Field Trials

Field trials provide valuable insights into how people interact with a product in real-world environments such as homes, offices, restaurants, airports, stores, schools, sports facilities, medical clinics, and transportation systems. Conducting field trials in international markets can uncover important cultural and societal variables that impact the acceptance and usability of products by their intended users.

Blink researchers conduct different types of field trials across a wide variety of domains and product types. For example, Blink has performed out-of-the-box (OOBE) tests in natural environments around the globe to understand how to best design the initial setup and use of hardware products. During an OOBE test, researchers observe users interacting with packaging, hardware, “quick start” materials, setup software, registration materials, help content, support or firmware update websites, and other physical components. Insights from these field trials allow companies to refine every step of the unboxing and setup process for their products. Blink has performed other field trials evaluating how people use specialized smartphone apps within their natural environments, such as a running app with an integrated running coach or a health provider's app for guiding women through the journey of pregnancy and delivery. Field trials can provide contextual insights that often go unnoticed or cannot be captured in a lab-based study. This allows clients to further refine the user experience of their products and better tailor their products to target markets.

What Are Field Trials?

For those tests you can't run in the lab, field trials offer real-world data. They're often a lot more open-ended than lab testing because the focus is on observing how users interact with a product when left on their own. Anything can pop up during the field trial, which is exactly why we do them.

While many tests focus on hard data, just as vital to a field test is the informal discussions and observations that reveal more than statistical evidence alone. Field tests answer the why and how. UX field testing is a lot like anthropology — we observe your customers in their home environment.

How to Run a Field Trial Survey

Running a field study requires careful planning. Before you arrive on-location, know what you want to study and how. Decide who to bring, what to bring, and who to observe. You'll also need to determine how much interaction the researcher will have with the users.

Decide Which User Testing Tactics to Use

Every field survey needs a custom approach. The product you're testing falls into a specific customer niche or a particular context. So, everything from the target audience and their culture to the location and product itself can impact the design of a field test. Blink UX's field trial services use a tailored strategy for every client. The testing process usually involves a hybrid of many techniques, like:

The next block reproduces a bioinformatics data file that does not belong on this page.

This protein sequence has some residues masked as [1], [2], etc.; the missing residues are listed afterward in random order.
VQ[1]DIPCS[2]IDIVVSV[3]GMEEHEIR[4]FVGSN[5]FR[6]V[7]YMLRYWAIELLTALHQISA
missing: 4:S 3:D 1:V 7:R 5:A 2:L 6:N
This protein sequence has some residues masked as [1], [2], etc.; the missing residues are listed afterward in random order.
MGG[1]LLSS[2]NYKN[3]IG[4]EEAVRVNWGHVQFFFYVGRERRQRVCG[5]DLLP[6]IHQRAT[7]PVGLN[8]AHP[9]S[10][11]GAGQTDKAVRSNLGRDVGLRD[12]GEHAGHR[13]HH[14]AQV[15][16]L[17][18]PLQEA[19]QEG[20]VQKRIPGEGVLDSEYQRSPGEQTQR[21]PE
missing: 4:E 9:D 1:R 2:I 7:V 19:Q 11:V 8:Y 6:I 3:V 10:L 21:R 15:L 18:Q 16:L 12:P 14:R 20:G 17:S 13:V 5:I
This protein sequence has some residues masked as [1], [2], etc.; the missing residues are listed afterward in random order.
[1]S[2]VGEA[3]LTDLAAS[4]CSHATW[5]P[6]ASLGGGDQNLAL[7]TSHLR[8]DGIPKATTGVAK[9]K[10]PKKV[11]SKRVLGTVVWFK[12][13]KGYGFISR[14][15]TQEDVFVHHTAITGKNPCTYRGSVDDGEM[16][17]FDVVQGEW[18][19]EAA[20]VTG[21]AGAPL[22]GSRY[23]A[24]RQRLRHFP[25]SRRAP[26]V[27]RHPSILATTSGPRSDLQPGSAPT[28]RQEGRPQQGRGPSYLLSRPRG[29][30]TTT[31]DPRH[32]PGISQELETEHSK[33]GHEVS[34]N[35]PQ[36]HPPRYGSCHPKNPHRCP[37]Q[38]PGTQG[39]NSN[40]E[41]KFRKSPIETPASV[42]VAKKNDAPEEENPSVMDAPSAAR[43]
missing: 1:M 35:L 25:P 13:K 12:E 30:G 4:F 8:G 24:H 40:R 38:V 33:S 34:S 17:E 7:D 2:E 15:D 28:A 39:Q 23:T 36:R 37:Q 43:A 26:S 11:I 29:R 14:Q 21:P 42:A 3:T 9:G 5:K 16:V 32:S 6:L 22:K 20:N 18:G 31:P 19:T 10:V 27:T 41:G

1. Adaptive interviews
: As opposed to structured surveys, adaptive interviews are open-ended for both the customer and the researcher. As you learn more about the user's experience, you refine the questions you ask. You can explore attitudes and learn what jumps out at people using this more informal approach.

2. Customer visits: What issues are specific to the industry, business, or living situation where your customers will use your product? Find out by visiting, observing, and chatting with the customer.

3. Direct observation: When researchers act as flies on the wall, they can see how users interact with a product without prompting. OOBE tests are a type of direct observation. This tactic is useful for design research and allows you to learn about user processes to develop intuitive task flows for future prototypes. It can also reveal user vocabulary. Some examples would be to observe support calls or how the sales team interacts with customers in stores.

4. Ethnographic research: When studying users in a different culture, ethnographic research can uncover the unique cultural situations and needs for the product design. It explores users as members of a group. Use it to learn about their thought processes and social conditions.

When conducting field experiments, many survey tools for user testing allow you to set up different types of questions and responses. However, you likely want to consider other methods besides just surveys for capturing data. We usually recommend filming trials and interviews for more in-depth analysis later.

Gather Actionable Evidence Anywhere

At Blink, we back up everything we do with research. Field studies are a valuable part of this process. We'll design the right experiment for your product and ensure everything runs smoothly in the field. We also take care of all the logistics of coordinating the site, setting up equipment, and wrangling participants. We've even been known to handle some rush-order field tests in just five days.

We'd love to get started! Tell us about your product, so we can tell you about your users.

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